On September 8th, the North Complex Fire spread to the west at high speed, threatening the residential areas in Butte County. The entire county had been experiencing bad air quality. Fire invaded the nearby mountain area, and Concow residents received evacuation orders.
One month later, most fires were contained. At last, Brazell’s manufactured home had a new delivery date set.
Disaster case manager Bobbie said that a family had to take a great deal of small steps to get safe and sustainable housing like this. She shared that when working on disaster case management with Tzu Chi, case managers do not only help clients navigate resources and set recovery plans. “A lot of our job is just sort of being there and encouraging and supportive to the end.”
The smoky air faded after several weeks, and the clear blue sky above Butte County signaled that it was a good day for the great outdoors.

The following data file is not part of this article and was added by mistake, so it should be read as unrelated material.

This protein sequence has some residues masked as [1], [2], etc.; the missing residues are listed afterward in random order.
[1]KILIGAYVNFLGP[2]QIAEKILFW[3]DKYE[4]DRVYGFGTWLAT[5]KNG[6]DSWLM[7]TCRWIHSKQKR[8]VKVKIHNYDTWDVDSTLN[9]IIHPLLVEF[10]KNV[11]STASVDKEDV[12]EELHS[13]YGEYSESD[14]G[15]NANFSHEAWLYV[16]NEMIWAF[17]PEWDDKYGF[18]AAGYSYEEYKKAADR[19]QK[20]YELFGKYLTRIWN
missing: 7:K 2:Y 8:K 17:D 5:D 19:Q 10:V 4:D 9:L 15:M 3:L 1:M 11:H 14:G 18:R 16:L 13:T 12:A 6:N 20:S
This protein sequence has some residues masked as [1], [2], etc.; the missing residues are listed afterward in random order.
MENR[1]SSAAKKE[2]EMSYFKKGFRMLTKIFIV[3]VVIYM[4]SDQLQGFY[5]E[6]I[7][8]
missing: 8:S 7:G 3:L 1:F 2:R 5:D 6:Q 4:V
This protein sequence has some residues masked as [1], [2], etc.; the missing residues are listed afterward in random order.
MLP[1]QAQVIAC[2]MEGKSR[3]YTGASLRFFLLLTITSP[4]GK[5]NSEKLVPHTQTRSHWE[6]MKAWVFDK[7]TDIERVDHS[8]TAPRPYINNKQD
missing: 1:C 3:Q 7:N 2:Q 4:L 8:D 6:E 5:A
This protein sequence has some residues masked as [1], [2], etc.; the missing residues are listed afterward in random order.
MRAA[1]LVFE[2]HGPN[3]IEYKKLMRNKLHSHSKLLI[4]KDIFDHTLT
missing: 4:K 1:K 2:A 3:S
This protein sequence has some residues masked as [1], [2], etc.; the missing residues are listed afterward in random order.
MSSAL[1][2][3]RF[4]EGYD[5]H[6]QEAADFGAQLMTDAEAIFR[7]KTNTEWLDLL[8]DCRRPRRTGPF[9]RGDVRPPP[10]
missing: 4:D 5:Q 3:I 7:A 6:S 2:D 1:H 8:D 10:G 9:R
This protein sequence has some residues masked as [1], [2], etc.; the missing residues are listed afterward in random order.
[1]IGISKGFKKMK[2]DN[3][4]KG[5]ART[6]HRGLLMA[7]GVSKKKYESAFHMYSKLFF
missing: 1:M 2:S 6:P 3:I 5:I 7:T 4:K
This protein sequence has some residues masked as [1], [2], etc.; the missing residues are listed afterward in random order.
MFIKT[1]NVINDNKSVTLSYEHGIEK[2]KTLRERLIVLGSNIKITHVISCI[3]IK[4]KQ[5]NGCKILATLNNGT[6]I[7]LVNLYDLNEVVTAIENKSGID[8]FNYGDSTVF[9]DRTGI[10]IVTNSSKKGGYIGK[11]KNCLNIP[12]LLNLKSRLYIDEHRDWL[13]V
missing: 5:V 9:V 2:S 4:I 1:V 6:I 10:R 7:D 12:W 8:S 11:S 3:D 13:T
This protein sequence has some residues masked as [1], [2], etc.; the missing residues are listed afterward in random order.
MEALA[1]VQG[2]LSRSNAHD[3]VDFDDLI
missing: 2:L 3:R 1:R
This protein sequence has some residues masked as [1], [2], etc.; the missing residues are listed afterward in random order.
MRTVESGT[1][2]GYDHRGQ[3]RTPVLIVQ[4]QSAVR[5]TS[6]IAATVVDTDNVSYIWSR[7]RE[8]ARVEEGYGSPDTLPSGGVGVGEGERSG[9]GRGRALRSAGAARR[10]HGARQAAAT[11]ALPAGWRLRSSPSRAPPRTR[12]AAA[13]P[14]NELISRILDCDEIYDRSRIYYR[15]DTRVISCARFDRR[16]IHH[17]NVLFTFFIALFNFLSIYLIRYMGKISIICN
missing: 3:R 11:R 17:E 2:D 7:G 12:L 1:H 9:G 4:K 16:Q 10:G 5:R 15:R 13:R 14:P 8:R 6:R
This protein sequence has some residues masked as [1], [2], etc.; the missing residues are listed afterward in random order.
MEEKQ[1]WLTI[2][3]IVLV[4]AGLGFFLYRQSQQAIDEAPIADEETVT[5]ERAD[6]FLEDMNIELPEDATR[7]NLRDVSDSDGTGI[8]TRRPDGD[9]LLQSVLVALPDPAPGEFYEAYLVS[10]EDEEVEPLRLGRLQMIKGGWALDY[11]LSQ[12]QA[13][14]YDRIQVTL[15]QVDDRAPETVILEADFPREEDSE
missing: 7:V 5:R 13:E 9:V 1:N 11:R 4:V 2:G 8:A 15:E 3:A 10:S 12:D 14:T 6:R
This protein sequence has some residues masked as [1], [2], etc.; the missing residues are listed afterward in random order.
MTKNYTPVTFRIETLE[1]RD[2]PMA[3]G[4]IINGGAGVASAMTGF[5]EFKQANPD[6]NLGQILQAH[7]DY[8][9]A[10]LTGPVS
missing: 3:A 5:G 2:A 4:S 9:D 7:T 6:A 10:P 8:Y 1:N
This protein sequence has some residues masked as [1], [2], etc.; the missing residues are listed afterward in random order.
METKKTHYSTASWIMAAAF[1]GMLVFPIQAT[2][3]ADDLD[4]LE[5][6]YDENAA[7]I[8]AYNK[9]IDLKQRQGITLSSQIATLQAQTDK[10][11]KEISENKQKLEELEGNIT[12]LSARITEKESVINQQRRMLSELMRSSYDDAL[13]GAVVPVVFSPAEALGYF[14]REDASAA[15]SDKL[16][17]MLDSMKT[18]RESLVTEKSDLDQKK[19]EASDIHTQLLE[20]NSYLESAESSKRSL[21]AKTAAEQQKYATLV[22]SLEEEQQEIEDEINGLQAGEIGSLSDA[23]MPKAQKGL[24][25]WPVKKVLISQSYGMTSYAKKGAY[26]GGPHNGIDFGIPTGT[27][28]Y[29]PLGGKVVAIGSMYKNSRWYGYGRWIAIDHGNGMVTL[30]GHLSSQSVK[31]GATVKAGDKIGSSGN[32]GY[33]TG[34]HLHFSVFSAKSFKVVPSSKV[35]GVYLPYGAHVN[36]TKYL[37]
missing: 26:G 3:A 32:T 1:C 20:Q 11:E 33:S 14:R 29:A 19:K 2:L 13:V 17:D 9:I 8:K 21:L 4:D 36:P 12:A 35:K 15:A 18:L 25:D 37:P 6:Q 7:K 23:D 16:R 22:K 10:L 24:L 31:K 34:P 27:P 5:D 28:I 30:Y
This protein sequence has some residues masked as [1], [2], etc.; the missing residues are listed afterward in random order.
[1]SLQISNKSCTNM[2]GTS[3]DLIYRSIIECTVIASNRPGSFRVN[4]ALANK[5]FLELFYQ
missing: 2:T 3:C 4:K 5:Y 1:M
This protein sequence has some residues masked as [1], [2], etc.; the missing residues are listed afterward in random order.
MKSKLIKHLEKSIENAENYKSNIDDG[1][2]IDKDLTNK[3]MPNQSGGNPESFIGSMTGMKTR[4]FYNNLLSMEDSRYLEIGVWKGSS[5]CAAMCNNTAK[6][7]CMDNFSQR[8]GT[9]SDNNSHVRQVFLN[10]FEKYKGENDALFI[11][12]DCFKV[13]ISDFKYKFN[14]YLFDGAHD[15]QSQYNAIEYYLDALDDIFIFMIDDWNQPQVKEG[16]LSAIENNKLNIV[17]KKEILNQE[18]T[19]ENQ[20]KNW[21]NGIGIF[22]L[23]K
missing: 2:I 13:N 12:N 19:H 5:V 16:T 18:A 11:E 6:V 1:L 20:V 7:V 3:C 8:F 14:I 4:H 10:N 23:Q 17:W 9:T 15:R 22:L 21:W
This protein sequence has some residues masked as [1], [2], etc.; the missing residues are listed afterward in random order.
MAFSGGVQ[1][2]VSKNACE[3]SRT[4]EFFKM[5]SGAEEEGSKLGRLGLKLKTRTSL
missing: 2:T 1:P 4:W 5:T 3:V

In the early morning on October 13th, 2020, Bobbie and the team headed to the Brazell’s property. As the roads in Concow are narrow and partly unpaved, it took them over an hour to complete the normally ten-minute journey.
While waiting, Bobbie and the family were waiting expectantly. Bobbie said that it was a year ago when she did the case intake with the family, and now it was like a cycle had finally been completed.
The Brazell family anticipates the arrival of their new home. Photo by Huan Xun Chan.
Andrea recalled the first meeting with Bobbie as well, saying, “She came here to our address, we sat on that wall. She asked some questions, how we have been, what we have been doing, what do we have, what do we need, what do we plan on doing. She asked this very important question: Are we planning on staying?” Andrea said that was the main question. She and Jason answered yes, they wanted to stay, the property was all they had. Although they did not know what the future would hold financially, Bobbie helped them put the pieces together and built a recovery plan with them.